(Greek) "change name": metonymy uses a word but intends the meaning of some related word. Metonymy is frequent in the Bible.

The cause is often put where the effect is meant eg. "sword" for "slaughter" or more generally for "war" (Am 7:17).

In the Bible ancestors' names frequently stand for the people descended from them: Am 7:9 where the high-places are Israel's not particularly Isaac's.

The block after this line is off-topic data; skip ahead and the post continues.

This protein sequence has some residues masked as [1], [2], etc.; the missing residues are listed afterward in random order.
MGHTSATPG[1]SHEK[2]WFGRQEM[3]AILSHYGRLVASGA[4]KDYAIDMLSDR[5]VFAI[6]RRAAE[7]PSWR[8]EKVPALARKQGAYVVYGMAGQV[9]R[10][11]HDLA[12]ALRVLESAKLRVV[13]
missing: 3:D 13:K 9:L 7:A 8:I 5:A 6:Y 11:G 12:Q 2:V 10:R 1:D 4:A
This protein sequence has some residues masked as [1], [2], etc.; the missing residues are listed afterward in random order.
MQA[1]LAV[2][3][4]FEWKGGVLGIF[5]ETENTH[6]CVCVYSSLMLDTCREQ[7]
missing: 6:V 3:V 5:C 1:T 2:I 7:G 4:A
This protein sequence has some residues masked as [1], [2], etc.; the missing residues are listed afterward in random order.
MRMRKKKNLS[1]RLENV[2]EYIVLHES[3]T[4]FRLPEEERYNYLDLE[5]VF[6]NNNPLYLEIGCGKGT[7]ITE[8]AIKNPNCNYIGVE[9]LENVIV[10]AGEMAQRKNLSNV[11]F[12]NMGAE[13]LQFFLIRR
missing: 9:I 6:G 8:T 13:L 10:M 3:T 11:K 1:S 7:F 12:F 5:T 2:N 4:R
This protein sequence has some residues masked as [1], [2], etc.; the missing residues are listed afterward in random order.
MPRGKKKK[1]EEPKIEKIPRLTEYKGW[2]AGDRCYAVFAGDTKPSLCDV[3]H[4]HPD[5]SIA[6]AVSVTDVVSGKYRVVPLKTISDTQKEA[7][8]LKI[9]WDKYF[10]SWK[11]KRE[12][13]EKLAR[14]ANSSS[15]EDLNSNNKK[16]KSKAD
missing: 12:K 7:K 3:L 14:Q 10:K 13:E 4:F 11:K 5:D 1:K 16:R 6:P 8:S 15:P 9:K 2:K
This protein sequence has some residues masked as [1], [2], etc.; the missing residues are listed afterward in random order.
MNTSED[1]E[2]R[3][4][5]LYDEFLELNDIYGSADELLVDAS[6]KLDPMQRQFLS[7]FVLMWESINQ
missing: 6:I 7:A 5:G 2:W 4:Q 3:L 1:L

Actions are put for the social expression intended: Am 8:10 where being clothed in sacking means to mourn.

Sometimes this transposition leads to strange grammar, Am 8:3 literally reads "the temple songs will wail" and 8:5 "that we may open wheat" (= open granaries to offer wheat?). Metonymy can occur with phrases in place of single words eg. clean teeth means famine (Am 4:6).

This page is part of the Hypertext Bible Commentary - Amos , if you have reached it as a standalone page, to view it in context, go to
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